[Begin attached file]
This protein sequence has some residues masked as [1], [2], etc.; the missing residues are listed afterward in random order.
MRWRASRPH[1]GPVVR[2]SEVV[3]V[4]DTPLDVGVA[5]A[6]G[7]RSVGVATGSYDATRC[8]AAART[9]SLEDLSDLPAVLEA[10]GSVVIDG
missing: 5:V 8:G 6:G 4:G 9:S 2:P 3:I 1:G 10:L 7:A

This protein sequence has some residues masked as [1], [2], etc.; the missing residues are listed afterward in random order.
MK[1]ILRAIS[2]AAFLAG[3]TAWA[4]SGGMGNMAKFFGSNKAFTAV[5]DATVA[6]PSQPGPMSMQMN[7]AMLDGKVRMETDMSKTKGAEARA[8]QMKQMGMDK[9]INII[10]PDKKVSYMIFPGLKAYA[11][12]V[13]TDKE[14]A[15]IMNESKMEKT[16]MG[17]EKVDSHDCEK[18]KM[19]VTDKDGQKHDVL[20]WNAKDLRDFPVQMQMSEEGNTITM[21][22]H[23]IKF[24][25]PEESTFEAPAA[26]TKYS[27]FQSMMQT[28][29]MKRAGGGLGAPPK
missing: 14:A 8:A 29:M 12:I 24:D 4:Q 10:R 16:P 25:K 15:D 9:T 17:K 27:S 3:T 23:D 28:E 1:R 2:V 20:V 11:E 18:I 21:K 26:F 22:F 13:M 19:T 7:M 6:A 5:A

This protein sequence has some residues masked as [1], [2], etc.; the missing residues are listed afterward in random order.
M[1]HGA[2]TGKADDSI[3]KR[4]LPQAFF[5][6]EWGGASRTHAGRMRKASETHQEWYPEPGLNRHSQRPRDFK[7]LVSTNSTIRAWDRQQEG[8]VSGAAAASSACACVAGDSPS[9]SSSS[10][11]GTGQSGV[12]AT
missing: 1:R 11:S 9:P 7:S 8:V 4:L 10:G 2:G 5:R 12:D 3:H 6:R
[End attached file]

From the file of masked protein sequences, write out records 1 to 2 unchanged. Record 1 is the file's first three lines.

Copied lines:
This protein sequence has some residues masked as [1], [2], etc.; the missing residues are listed afterward in random order.
MRWRASRPH[1]GPVVR[2]SEVV[3]V[4]DTPLDVGVA[5]A[6]G[7]RSVGVATGSYDATRC[8]AAART[9]SLEDLSDLPAVLEA[10]GSVVIDG
missing: 5:V 8:G 6:G 4:G 9:S 2:P 3:I 1:G 10:L 7:A

This protein sequence has some residues masked as [1], [2], etc.; the missing residues are listed afterward in random order.
MK[1]ILRAIS[2]AAFLAG[3]TAWA[4]SGGMGNMAKFFGSNKAFTAV[5]DATVA[6]PSQPGPMSMQMN[7]AMLDGKVRMETDMSKTKGAEARA[8]QMKQMGMDK[9]INII[10]PDKKVSYMIFPGLKAYA[11][12]V[13]TDKE[14]A[15]IMNESKMEKT[16]MG[17]EKVDSHDCEK[18]KM[19]VTDKDGQKHDVL[20]WNAKDLRDFPVQMQMSEEGNTITM[21][22]H[23]IKF[24][25]PEESTFEAPAA[26]TKYS[27]FQSMMQT[28][29]MKRAGGGLGAPPK
missing: 14:A 8:A 29:M 12:I 24:D 4:Q 10:R 16:P 25:K 15:D 9:T 17:K 27:S 3:T 23:D 28:E 1:R 2:V 20:V 11:E 18:I 21:K 26:F 22:F 13:M 19:T 7:M 6:A 5:A